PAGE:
Wednesday, October 24, 2012

Allowed vs. Expedient

A prevailing belief among Christians is that all forms of pleasure are wicked and must be avoided.  Scripture is loaded with seemingly strict regulations for believers.  The Law of Moses contains 613 mitzvot (commands) which seem to deny Israel of all pleasurable experiences.  Restrictions exist for food, clothing, time, appearance, rituals, sacrifices, and virtually every other area of life.  It's no wonder no one except Jesus could live up to every requirement of God's law.

The apostle Paul, speaking to Gentile believers not acquainted with the law, urged the nations to not concern themselves with many of the law's strict requirements.  Contrary to the Jews, Paul urged his Gentile friends, "Let no one, then, be judging you in food or in drink or in the particulars of a festival, or of a new moon, or of sabbaths, which are a shadow of those things which are impending" (Col. 2:16-17).  For members of Paul's evangel, "All is allowed...but not all is expedient" (1 Co. 10:23).

For Israel, however, the same could not be said.  Having been given the law and expected to follow it, the Jews could not claim that "all is allowed" them.  On the contrary, an awful lot was not allowed them.  As members of Paul's evangel, we bask in our freedom in Christ, thankful to not be held to the same strict standards as the Jews.

Yet a large portion of even Paul's epistles are dedicated to instructing Gentile believers on how to live righteously.  The majority of Paul's letters begin with a greeting, followed by a reminder of the greatness of his evangel, and then a virtual how-to guide for living.  Contrary to the opinion of many, Paul does not encourage debauchery when he reminds us that all is allowed.  He immediately follows that statement with the warning "but not all is expedient."  Our freedom, resulting from grace, frees us from the rigid requirements of the law, but Paul warns that we err when we act on that freedom in a way that is detrimental to our physical or spiritual health.  

Clearly, the biblical answer to our glorious freedom in Christ lies in the appropriate balance between what is allowed and what is expedient (or beneficial).  We are free to murder, but if we wrongfully kill someone we will likely endure misery, guilt, and a life-long sentence on death row.  We are free to be lazy at work, but we will likely end up losing the job which could lead to financial burdens, stress, and, in many cases, divorce.  We are free to act selfishly, but when we do we will face a life with few or no friends.  Discerning what is wise is an absolute necessity for every believer.

Fortunately, few true believers take their freedom in Christ to the extent of committing terrible crimes; but far too many believers live at the opposite end of the spectrum by forsaking their freedom and imposing strict requirements on themselves in an effort to "play it safe" and appease God.  In doing so, they tragically miss out on the many pleasures God has so graciously offered.  Often times, these self-imposed rules are not even biblical.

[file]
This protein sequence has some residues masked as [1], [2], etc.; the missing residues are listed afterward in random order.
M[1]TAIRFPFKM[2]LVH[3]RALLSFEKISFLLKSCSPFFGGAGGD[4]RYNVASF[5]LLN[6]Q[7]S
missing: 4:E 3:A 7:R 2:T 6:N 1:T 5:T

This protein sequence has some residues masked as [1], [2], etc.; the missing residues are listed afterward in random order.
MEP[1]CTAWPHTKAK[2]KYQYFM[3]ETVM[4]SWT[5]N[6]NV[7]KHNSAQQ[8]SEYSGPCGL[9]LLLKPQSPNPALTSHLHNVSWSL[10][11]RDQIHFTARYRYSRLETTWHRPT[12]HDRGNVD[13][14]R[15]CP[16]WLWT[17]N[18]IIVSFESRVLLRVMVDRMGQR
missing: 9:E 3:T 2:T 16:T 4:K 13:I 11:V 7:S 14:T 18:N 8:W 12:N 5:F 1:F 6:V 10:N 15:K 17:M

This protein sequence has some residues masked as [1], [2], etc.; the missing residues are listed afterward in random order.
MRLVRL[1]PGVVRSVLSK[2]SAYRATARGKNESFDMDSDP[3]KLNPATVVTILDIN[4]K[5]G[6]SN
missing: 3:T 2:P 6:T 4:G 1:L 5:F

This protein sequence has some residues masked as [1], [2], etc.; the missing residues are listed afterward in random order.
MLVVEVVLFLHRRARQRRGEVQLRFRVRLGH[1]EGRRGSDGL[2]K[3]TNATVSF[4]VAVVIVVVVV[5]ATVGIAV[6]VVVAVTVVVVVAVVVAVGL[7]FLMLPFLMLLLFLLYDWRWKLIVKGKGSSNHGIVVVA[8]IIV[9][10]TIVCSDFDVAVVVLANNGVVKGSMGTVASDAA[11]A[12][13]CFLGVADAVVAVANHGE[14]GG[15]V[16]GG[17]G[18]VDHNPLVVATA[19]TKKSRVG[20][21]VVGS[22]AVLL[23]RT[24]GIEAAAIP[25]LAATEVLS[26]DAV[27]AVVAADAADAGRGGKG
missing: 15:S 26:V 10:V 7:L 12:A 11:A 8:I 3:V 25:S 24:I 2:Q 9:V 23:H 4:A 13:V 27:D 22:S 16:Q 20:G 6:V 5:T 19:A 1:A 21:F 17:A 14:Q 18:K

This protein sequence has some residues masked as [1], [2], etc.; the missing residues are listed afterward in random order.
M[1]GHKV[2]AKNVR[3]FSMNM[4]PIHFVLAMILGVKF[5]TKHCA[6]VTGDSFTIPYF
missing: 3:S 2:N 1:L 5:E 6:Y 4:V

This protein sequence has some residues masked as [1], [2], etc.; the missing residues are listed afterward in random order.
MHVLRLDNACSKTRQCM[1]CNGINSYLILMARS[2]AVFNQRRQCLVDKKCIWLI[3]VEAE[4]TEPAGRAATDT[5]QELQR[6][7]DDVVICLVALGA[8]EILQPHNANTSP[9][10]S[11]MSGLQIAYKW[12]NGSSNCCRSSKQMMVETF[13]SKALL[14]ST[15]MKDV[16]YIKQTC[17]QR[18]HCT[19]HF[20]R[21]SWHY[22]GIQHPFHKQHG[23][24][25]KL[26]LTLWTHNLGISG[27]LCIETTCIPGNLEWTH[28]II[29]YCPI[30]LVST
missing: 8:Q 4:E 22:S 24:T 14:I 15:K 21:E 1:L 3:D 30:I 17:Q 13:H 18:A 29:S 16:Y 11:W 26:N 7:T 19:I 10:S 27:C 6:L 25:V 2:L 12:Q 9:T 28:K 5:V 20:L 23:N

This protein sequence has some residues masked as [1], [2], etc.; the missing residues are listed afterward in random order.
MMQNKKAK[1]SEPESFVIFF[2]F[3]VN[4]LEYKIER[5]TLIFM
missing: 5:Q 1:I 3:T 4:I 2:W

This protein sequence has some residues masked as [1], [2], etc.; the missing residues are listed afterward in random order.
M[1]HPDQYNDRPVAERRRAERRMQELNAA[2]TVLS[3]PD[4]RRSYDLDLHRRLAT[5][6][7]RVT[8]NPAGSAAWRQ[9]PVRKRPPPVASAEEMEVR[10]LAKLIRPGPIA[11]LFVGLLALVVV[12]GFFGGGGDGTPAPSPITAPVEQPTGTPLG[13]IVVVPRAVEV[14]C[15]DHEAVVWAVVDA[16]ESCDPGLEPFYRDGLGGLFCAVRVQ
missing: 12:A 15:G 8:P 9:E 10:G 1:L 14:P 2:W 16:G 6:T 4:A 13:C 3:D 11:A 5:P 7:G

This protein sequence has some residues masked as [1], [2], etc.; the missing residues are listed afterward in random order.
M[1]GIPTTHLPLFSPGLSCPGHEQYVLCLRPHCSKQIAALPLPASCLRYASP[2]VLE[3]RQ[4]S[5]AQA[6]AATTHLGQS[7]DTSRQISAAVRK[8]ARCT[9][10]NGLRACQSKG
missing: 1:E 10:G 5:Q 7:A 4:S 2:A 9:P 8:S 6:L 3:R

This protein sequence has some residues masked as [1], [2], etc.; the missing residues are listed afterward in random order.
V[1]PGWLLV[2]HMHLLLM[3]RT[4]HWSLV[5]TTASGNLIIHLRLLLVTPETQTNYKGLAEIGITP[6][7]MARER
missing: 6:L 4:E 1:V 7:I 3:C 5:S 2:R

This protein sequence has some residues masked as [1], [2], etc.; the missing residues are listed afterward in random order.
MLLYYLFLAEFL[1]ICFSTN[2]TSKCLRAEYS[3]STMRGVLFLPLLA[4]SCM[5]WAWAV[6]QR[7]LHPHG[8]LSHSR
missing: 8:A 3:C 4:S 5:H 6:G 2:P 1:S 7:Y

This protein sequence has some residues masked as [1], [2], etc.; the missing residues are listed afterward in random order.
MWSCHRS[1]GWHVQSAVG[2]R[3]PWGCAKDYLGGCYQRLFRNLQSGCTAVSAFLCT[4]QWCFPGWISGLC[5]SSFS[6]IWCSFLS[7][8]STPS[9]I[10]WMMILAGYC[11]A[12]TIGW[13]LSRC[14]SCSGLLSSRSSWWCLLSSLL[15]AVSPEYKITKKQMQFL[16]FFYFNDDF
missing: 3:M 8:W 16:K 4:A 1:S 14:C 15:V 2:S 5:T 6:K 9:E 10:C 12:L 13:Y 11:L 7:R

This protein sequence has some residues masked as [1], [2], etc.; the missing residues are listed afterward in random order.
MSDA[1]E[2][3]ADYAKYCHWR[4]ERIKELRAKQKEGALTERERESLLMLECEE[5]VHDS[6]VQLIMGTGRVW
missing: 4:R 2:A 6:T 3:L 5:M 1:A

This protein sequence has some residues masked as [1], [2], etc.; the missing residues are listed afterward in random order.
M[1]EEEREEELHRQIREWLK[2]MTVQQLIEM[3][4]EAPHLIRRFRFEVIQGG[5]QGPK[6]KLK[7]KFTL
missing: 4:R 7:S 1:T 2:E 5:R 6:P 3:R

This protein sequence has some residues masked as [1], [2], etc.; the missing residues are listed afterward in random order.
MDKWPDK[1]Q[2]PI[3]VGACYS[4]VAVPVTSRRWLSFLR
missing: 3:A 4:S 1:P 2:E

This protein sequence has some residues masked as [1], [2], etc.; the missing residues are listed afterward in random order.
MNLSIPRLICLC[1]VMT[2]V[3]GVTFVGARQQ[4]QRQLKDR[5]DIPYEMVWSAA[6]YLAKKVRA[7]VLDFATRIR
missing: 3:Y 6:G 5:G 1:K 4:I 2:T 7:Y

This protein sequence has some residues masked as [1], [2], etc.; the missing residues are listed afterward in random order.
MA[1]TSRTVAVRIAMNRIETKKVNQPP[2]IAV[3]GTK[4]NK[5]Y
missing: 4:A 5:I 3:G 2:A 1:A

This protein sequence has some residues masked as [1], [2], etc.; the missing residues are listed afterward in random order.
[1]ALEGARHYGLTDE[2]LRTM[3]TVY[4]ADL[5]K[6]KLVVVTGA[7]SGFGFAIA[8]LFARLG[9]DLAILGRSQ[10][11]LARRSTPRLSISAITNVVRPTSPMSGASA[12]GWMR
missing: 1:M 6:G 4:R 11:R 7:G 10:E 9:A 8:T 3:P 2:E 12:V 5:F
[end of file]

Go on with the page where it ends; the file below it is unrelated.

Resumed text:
I've met countless Christians who believe food is for nourishment only and should not be enjoyed as a "sinful pleasure."  They, therefore, eat only foods they don't like too well and eat quickly in order to prevent themselves from enjoying their meals.  Likewise, they refuse to ever drink one drop of alcohol, viewing it as a cardinal sin.  Those same people view marital sex as an act meant only for procreation, so they limit their sex life to one position and don't engage in what they consider to be "inappropriate acts."  Women wear only dresses, often made of a weighty material, and endure extreme discomfort almost daily.  They do all of this in an effort to live up to a perceived code of conduct and to be "right with God."

Ironically, the attempt to "play it safe" is just as foolish as playing it too unsafe, if not more!  It denies the work of Christ in freeing us from the law and pridefully attempts to perfect oneself by personal means.  The married couple who inhibits their sex life should read Song of Solomon!  The woman who is concerned with her diet or clothing should read Matthew 6, in which Jesus Himself says to not be concerned with what one will eat, drink, or wear.  

Paul discouraged drunkenness, but encouraged Timothy to drink wine for optimal health (1 Ti. 5:23).  For Israel, the law of Moses prohibited certain foods but allowed a myriad of others for nourishment.  Song of Solomon depicts a wonderful sexual relationship between Solomon and one of his wives, but in several passages Paul warns against taking sexual desire to the extreme of sexual immorality.

In conclusion, the key in discerning what is allowed and expedient lies in the balance between the two.  Have a glass or two of wine or beer but not to the level of extreme intoxication.  Enjoy sex with your spouse, but don't allow your sexual desires to cause you to be immoral outside your marriage.  Eat what you like, but not so much that you become unhealthy.

While all believers recognize that freedom in Christ is not an approval of endless sin, many defy their freedom in equal foolishness.  As members of Paul's evangel, our mantra should be, "All is allowed me, but I will only partake in what is expedient!" 

© 2012 by Stephen Hill

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